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Trends: Modern Matchmaking

By NEHA NEGANDHI Email By NEHA NEGANDHI
October 2015
Trends: Modern Matchmaking

For most Indians, marriage is an important milestone in fulfilling one’s destiny, a sacred pact that is laden with the weight of a centuries old culture. What is passé, however, are arranged—read parentally approved—marriages. So where does a young (or not-so-young) South Asian turn to while searching for a life partner? Where one searches for everything else, of course—the Internet. From the older matrimonial websites to newer matchmaking apps and online dating, a host of Web-based options have been popular—albeit with mixed results.


Reports claim that online dating works because algorithms match users’ data points to others with similar attributes. More than a third of marriages between 2005 and 2012 began online, according to research at the University of Chicago. Indians typically use niche sites catering to traditional categories like religion, caste, income, and family background to arrange marital partnerships. 

 

 


Success story from online matchmaking:
Ruksana Hussain and Rafiq Batcha.


Ruksana Hussain, 34, from Atlanta, met her husband, Rafiq Batcha, 39, on Tamilmatrimony.com. Her advice to other hopefuls is:  “Build initial trust and then be really honest.” Building a relationship, especially over long distance, requires patience, honesty and quality pictures, Batcha adds. Also, look for someone who has written their own profile instead of one written by their parents, both Ruksana and Rafiq recommend. It shows genuineness in their commitment to find a lifelong partner. Their advice for success when using online sites is to check attributes that are genuinely important because it is matching those that lay a good foundation.


Both turned to online matchmaking because their choices were too limiting in their respective places. Though she was born in India, Ruksana grew up in Oman and thus, she placed importance on worldliness and her future mate respecting her need to work or study after marriage. Her family vetted “a lot of marriage proposals,” though there was not one she felt she could be happily ever after with. Rafiq, who was earning a MBA at Emory, explained his decision to search online, “[he] had almost zero chance of finding a Tamil Muslim girl in Atlanta.” So he wrote an online profile to forgo the traditional marriage route. Three months after their initial email exchange, Rafiq and his family flew to Chennai to meet Ruksana and her parents. They spent 24 hours together over three to four days and decided to marry. Their mutual decision to marry was just the beginning in the marriage test—juggling their parents’ wishes on where to marry, which marriage rituals to incorporate were major hurdles to overcome before they tied the knot a year and half to two years later. Overcoming challenges before even arriving at the marriage mandap built a strong foundation for Ruksana and Rafiq to use as they began intertwining their lives together.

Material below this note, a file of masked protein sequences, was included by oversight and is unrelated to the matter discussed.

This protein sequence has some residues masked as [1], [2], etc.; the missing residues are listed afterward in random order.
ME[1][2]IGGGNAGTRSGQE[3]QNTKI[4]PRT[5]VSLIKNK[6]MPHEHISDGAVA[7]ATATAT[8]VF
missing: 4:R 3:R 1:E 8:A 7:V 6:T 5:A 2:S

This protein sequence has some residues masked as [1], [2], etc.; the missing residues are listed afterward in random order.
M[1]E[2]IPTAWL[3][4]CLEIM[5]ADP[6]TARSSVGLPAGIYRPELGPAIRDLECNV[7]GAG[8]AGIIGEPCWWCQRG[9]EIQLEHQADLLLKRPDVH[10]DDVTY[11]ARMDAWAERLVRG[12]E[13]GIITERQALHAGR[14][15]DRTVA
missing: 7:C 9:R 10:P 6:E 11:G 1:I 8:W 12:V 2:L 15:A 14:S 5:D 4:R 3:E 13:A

Clearly, even in the brave, new world of online matchmaking, there is no one path to success in finding the right life partner.  With their algorithm based software, matchmaking apps may help speed up the initial process of checking out likely partners. At some point though, the best of apps must necessarily give way to real life meetings among likely couples. Enter a solution that harkens back to older traditions, but dressed in modern sensibilities—the matrimonial convention. Designed for singles to meet, mix and mingle with like-minded potential partners, matrimonial conventions are now par for the course among several South Asian communities in the USA. Speed dating sessions and the fact that most of these conventions now primarily cater to the suitors themselves and not the parents, give them a modern twist making them quite attractive for the young professionals, who are done experimenting and are ready to settle down in a relationship with marriage in mind. 


Savan Patel, 25, who attended the Matrimonial Atlanta event organized by the Gujarati Cultural Association of North America, showcased an open attitude in meeting his significant other. The NJ native “liked his chances” with the over 220 people in attendance. In its ninth year, the all-volunteer organized event is an evolution of a new concept in marriage matchmaking: semi-arranged marriages. Do they have a decent ‘success rate’?  Matrimonial Atlanta produces 8-10 weddings annually. Clearly, it’s still a low probability game.  On the plus side, what differentiates matrimonial conventions from online platforms, is that these face-to-face events yield a more serious attitude to commit amongst attendees. 


A 32-year-old San Francisco resident who has been in the online dating world for 12 years says, “Offline dating [such as meeting events] is drastically different than online dating because it aligns mindsets and demographics.” He continues, “Online dating is [akin to the] roulette’s wheel, of clicking and picking; there is no surety of someone’s readiness to settle down. This event takes away the chance of getting burned because someone is commitment phobic; it ensures everyone is on the same page.”